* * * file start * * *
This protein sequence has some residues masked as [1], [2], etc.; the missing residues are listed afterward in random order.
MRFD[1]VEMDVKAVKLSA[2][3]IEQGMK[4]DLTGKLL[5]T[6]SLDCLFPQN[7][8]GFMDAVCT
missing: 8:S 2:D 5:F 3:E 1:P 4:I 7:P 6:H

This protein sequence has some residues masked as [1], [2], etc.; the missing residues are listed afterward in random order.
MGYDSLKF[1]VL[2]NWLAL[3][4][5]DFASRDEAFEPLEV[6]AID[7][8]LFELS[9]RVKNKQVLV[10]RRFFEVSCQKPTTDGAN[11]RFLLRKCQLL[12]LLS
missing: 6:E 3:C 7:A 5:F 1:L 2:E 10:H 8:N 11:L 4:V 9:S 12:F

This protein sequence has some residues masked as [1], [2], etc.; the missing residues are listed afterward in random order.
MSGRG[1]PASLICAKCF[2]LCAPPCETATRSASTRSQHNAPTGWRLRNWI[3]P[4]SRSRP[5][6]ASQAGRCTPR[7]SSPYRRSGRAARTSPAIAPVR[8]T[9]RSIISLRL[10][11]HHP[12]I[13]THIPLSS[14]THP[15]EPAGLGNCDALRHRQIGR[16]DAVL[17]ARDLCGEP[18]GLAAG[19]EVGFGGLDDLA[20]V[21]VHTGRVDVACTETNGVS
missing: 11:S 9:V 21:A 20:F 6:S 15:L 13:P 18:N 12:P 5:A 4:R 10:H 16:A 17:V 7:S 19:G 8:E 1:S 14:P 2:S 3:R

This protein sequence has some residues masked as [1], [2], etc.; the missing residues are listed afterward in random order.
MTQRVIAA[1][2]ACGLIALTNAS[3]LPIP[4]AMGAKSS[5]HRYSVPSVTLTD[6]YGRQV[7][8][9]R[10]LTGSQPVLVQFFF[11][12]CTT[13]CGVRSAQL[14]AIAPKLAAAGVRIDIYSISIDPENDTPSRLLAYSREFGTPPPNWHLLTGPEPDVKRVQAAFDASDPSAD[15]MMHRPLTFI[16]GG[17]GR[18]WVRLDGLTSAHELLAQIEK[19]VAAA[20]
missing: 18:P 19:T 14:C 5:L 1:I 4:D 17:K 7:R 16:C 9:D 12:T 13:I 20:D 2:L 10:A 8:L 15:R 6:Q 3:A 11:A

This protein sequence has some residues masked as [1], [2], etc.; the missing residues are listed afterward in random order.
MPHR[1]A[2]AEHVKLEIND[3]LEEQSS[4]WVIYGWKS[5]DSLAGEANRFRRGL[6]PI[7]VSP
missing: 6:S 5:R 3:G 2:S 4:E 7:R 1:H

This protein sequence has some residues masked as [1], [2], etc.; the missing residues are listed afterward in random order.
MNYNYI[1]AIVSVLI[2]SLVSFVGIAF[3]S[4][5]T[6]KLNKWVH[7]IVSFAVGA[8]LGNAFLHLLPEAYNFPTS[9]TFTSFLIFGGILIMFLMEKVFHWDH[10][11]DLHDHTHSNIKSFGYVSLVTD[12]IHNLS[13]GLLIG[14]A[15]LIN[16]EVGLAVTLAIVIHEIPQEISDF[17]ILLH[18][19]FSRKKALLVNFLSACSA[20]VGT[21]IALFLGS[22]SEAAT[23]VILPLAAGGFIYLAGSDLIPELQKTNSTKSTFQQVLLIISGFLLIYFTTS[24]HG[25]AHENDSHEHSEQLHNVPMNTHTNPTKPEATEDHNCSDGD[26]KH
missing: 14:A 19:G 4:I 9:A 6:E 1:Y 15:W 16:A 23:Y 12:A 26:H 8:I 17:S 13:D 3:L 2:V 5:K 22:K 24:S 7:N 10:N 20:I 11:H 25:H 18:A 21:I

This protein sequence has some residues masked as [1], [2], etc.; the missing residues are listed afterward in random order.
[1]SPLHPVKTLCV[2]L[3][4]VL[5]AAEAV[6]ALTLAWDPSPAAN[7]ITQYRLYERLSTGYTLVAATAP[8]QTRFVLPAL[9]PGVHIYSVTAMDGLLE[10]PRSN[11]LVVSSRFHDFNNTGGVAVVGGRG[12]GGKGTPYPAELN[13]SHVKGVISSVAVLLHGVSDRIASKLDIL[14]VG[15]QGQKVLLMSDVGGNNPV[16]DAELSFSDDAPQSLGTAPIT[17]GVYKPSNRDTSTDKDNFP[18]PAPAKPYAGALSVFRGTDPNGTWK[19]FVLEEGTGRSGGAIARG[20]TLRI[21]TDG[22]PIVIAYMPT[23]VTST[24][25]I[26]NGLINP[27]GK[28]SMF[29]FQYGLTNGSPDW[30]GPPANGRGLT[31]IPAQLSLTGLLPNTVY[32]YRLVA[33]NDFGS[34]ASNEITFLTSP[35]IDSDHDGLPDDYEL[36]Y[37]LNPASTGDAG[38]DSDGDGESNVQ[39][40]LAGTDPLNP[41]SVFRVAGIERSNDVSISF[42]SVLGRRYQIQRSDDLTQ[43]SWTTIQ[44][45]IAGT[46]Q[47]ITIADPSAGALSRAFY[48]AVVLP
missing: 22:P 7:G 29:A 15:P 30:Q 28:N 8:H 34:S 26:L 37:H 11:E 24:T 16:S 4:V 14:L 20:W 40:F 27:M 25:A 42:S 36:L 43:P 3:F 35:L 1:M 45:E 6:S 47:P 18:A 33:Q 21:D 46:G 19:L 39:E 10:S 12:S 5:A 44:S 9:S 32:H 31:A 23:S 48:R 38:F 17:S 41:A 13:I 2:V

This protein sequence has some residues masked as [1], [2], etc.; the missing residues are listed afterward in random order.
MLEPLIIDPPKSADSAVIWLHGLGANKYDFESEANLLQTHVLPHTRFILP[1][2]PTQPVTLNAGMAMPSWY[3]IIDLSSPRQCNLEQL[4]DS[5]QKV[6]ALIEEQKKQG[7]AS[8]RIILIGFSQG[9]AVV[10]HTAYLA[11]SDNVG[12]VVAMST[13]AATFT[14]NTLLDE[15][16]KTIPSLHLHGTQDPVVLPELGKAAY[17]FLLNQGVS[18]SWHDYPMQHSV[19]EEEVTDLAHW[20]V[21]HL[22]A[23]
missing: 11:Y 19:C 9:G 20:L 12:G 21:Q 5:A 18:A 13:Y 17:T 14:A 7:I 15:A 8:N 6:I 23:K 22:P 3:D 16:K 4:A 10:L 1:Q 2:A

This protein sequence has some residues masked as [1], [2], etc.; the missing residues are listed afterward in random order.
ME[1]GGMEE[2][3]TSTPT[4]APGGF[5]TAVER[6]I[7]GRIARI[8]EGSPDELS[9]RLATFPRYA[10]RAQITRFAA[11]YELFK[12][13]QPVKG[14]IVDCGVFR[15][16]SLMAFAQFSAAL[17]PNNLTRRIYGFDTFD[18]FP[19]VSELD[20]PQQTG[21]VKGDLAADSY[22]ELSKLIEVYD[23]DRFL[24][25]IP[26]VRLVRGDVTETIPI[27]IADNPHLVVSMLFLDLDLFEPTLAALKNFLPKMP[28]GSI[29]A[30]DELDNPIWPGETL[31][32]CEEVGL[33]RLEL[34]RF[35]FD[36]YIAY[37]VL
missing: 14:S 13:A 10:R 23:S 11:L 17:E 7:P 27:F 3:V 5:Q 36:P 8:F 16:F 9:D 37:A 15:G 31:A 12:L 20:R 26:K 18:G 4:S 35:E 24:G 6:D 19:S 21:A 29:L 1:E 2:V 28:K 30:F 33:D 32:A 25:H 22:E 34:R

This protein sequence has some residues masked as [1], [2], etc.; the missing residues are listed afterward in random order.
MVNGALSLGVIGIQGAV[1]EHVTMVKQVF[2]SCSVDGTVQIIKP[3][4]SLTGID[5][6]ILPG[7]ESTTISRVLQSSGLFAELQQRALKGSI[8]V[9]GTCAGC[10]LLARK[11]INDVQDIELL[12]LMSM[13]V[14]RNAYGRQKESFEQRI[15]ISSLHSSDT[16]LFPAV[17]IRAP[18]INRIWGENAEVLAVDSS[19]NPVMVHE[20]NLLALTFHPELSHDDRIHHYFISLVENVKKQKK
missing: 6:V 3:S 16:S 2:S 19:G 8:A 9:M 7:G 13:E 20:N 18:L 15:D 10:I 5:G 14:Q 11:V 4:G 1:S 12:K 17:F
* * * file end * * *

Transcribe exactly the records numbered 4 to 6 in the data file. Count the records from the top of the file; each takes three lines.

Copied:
This protein sequence has some residues masked as [1], [2], etc.; the missing residues are listed afterward in random order.
MTQRVIAA[1][2]ACGLIALTNAS[3]LPIP[4]AMGAKSS[5]HRYSVPSVTLTD[6]YGRQV[7][8][9]R[10]LTGSQPVLVQFFF[11][12]CTT[13]CGVRSAQL[14]AIAPKLAAAGVRIDIYSISIDPENDTPSRLLAYSREFGTPPPNWHLLTGPEPDVKRVQAAFDASDPSAD[15]MMHRPLTFI[16]GG[17]GR[18]WVRLDGLTSAHELLAQIEK[19]VAAA[20]
missing: 18:P 19:T 14:C 5:L 1:I 4:D 17:K 7:R 16:C 9:D 12:T 13:I 20:D 2:L 10:A 8:L 15:R 6:Q 3:A 11:A

This protein sequence has some residues masked as [1], [2], etc.; the missing residues are listed afterward in random order.
MPHR[1]A[2]AEHVKLEIND[3]LEEQSS[4]WVIYGWKS[5]DSLAGEANRFRRGL[6]PI[7]VSP
missing: 6:S 5:R 3:G 2:S 4:E 7:R 1:H

This protein sequence has some residues masked as [1], [2], etc.; the missing residues are listed afterward in random order.
MNYNYI[1]AIVSVLI[2]SLVSFVGIAF[3]S[4][5]T[6]KLNKWVH[7]IVSFAVGA[8]LGNAFLHLLPEAYNFPTS[9]TFTSFLIFGGILIMFLMEKVFHWDH[10][11]DLHDHTHSNIKSFGYVSLVTD[12]IHNLS[13]GLLIG[14]A[15]LIN[16]EVGLAVTLAIVIHEIPQEISDF[17]ILLH[18][19]FSRKKALLVNFLSACSA[20]VGT[21]IALFLGS[22]SEAAT[23]VILPLAAGGFIYLAGSDLIPELQKTNSTKSTFQQVLLIISGFLLIYFTTS[24]HG[25]AHENDSHEHSEQLHNVPMNTHTNPTKPEATEDHNCSDGD[26]KH
missing: 14:A 19:G 4:I 9:A 6:E 1:Y 15:W 16:A 23:Y 12:A 26:H 8:I 17:S 13:D 3:L 2:V 5:K 22:K 24:S 7:N 10:N 20:I 11:H 25:H 18:A 21:I